Let’s see how I get on eh? 🙂

Kidgeree

Remember back in the day when I used to post recipes on here? I know, right! I mean, seriously, what happened to that? I can’t remember the last time I stuck up something new to eat (I just checked, it was January 12th!). I’m telling you, for someone who wants to start a dedicated food blog it’s a pretty poor show and no mistake.

I mean it’s not like I haven’t been cooking, I’ve just been cooking the same ol’ same ol’ all the time, so I haven’t had anything new to share with everyone. But today when I went in the kitchen for something snacky the choice was simple; fruit, cornflakes, something involving bread, or else I had to get creative. And since fruit just wouldn’t do the trick, I had cornflakes for breakfast, and I’ve been eating far too much bread recently, I figured it was time to roll my sleeves up and try something new.

This dish is very popular among the yogis at the yoga centre (often eaten as breakfast in lieu of the ubiquitous porridge) as it’s a complete meal in and of itself. If you’re on a detox you can eat this quite happily for a few days and it should give you everything you need to survive. So I’ve been told anyway. It’s certainly full of good stuff that your body needs, and it’s pretty darn tasty to boot.

kidgeree

1 carrot, diced

1/3 cup rice, washed

1/3 cup yellow mung dahl, washed

1 & 1/3 cups water

1/2 tsp cumin seeds

1/2 tsp black mustard seeds

1/2 tsp ground turmeric

1/2 tsp ground coriander

a splash of oil

pinch of salt
 

Wash the rice and dahl together and put to one side.

Heat oil in a pan on medium/high heat until on the verge of smoking. You need it good and hot to fry the seeds. If it starts smoking just lift off the heat for a few seconds until it calms down again.

Fry the cumin and mustard seeds until the mustard seeds start to pop. Cover with the pan lid to stop bits flying everywhere.

Add the ground coriander and turmeric and stir together. Immediately toss in carrots, which should be diced very small so that they cook quickly. Stir until carrots are covered in spicy oil mix (just a few seconds).

Add the washed rice and dahl and stir until they too are well mixed with the spice and carrots. Add water.

Bring to boil and then simmer on a medium/low heat with lid on until all the water has been absorbed (basically cook as you would basmati rice). After an initial stir resist the temptation to stir again until the end. Too much agitation makes it go all mushy (see above, lol).

Once water has been absorbed add a generous pinch of salt, stir in/fluff up with a fork, then leave it to one side for a minute or so to let it all settle. This just allows the flavours to bed in and any remaining water to be absorbed.

And that’s it, you’re good to go!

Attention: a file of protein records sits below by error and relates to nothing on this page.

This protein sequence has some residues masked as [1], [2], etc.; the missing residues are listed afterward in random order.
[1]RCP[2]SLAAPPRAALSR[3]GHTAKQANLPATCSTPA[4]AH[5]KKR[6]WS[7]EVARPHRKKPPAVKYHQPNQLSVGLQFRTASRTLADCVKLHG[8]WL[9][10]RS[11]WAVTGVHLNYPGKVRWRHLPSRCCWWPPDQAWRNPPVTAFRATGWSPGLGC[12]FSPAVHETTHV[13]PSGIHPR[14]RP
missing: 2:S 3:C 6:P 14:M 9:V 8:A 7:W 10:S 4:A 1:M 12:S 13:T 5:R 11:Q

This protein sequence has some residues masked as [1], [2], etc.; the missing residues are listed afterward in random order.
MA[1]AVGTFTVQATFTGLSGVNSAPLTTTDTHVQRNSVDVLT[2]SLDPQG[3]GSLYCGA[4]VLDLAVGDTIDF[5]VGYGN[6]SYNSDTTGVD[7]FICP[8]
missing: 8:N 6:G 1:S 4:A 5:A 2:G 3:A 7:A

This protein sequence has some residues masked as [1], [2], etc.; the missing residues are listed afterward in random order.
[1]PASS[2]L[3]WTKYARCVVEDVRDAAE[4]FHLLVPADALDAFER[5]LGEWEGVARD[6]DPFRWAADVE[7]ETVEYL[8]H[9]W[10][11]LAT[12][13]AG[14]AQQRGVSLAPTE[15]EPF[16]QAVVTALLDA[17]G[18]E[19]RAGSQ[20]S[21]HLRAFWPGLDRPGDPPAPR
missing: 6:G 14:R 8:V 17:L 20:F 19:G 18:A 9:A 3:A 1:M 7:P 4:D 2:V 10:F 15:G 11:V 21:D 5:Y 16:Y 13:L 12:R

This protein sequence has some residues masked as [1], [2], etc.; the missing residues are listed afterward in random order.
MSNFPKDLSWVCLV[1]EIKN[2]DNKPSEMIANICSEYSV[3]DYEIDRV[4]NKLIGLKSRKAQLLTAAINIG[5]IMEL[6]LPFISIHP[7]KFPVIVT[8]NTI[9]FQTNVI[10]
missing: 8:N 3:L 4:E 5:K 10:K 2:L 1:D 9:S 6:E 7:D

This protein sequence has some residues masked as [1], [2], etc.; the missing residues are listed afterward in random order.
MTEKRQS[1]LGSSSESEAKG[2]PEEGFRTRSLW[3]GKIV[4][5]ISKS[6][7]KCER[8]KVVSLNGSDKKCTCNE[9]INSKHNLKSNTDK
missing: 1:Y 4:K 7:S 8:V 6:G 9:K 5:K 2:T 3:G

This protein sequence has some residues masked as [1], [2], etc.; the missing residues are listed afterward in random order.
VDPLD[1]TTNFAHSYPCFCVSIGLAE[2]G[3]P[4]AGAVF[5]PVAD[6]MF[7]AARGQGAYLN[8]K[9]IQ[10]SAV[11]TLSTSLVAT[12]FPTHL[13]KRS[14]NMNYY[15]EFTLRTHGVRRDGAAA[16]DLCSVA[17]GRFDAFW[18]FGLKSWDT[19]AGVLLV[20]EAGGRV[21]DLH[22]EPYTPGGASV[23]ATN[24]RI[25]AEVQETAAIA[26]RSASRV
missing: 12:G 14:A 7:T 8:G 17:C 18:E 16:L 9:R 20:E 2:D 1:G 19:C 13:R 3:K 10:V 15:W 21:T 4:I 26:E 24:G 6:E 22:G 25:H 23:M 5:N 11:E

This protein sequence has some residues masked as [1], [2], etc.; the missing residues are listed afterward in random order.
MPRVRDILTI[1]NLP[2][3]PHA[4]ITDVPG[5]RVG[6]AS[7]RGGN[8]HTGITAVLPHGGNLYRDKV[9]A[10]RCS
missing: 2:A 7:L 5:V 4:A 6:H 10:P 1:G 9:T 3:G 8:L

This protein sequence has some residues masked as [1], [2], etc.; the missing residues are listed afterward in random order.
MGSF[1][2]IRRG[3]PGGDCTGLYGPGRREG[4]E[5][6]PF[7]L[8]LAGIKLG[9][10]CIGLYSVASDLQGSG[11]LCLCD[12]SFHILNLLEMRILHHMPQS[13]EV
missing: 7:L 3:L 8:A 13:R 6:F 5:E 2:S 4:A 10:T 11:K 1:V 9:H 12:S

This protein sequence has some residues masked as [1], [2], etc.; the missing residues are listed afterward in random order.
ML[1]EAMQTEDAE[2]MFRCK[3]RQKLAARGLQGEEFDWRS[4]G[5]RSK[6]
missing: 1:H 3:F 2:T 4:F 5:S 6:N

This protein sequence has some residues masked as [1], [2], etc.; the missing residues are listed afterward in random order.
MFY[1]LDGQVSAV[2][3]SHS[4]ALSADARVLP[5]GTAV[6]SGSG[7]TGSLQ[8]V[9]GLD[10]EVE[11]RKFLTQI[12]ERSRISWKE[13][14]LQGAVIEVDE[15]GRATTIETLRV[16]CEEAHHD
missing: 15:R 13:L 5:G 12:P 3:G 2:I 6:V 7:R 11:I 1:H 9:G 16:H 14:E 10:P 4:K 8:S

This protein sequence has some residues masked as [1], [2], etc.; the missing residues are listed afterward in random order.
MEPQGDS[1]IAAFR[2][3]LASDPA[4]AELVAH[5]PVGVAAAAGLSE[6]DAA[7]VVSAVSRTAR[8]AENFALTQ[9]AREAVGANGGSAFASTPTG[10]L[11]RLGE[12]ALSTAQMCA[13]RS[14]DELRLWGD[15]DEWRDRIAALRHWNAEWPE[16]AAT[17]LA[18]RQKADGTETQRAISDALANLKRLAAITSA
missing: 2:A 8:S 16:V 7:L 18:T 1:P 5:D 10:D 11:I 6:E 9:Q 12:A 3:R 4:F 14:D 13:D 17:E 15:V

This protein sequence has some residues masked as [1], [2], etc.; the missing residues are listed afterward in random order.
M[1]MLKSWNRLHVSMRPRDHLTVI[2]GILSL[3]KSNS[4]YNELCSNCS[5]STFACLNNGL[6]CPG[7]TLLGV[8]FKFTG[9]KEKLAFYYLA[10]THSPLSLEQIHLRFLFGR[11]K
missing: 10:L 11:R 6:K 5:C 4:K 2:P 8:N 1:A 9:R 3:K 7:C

This recipe makes enough for one person, or two if you have something else with it. You can also add more vegetables to it too along with the carrot. It works great with some finely diced courgette. I only had a carrot available so I just went with that. Also, a sprig on chopped fresh coriander doesn’t hurt either (in which case you’d cut down on the ground coriander).
 
🙂

Courgette and Spinach Soup

The great thing about cooking at the yoga centre is that I get to experiment once more. It’s been a while. So check this out, the first of many new recipes I hope.

courgette and spinach soup

1 leek
2 courgette
1/2 a bag of spinach (approx 100g)
1 inch of fresh ginger
1/2 tsp fennel seeds
1 tsp cumin seeds
1/2 tsp turmeric
1/4 tsp black pepper
juice of 1 lemon
1/4-1/2 tsp salt (to taste)
olive oil
3 cups of boiling water

In a large pan fry the fennel and cumin seeds in hot oil for 1-2 minutes. Add the turmeric and black pepper, and mix.

Add the chopped leek and fry for a few minutes until soft.

Scrape the skin off the ginger and chop as small as possible. Add to leek and fry for another minute or two.

Add the courgette, cut length ways and chopped into half moon slices, and fry for a further 3 minutes until softened a bit.

Add the boiling water, cover, and simmer for 20 minutes until vegetables are cooked.

Add the spinach, washed and roughly chopped, and the lemon juice and salt. Cover and simmer for a further 5 minutes.

Remove from heat and blend until smooth (mash roughly if you don’t have a blender). Do final seasoning then serve.

The lemon juice really gives this soup the kick of flavour it needs. And the fennel seeds add a welcome random element to the taste when eating, as you bite into them only occasionally, getting an aniseedy taste you’re not expecting.

I’m quite proud of this concoction, and I urge you to give it a go. I think you’ll be pleasantly surprised. 🙂

Ever Tried Black Garlic?

You know you’ve got a cooking problem when you see some new random ingredient in the supermarket and you just have to have it!

black garlic and mini chillies

I came across this the other day whilst looking for fennel seeds (keep an eye out for an excellent soup recipe coming soon) and I just couldn’t resist. It’s garlic that’s been aged, meaning the harsh flavours have mellowed leaving you with a sweet bulb of balsamicy, squishy goodness.

Seriously, this stuff is so nice I kept just biting bits off to chew. It’s just that morish. I decided to cook it with some chillies from the plant my friend gave me as a thank you for providing her with Spanish lessons (on CD that is. Me no hablo… or something like that), and I’m glad I did. The spiciness complimented the sweetness very well, though admittedly next time I’d use a few less chillies; Phew!

sweet and spicy pasta

I just fried some chopped onion, added the garlic and chillies (also chopped), chucked in a couple of sliced chestnut mushrooms, two diced tomatoes (some tomato puree) and a sprinkling of oregano – pausing between steps to let the previous ingredients cook – and that was it, job done. Simple huh?

Chuck that in with some al dente pasta et voila, there you have it, a bowl of nice simple flavours that compliment each other really well. If you get a chance to have a go with black garlic I highly recommend it. It has a unique taste that your palate will thank you for trying at least once.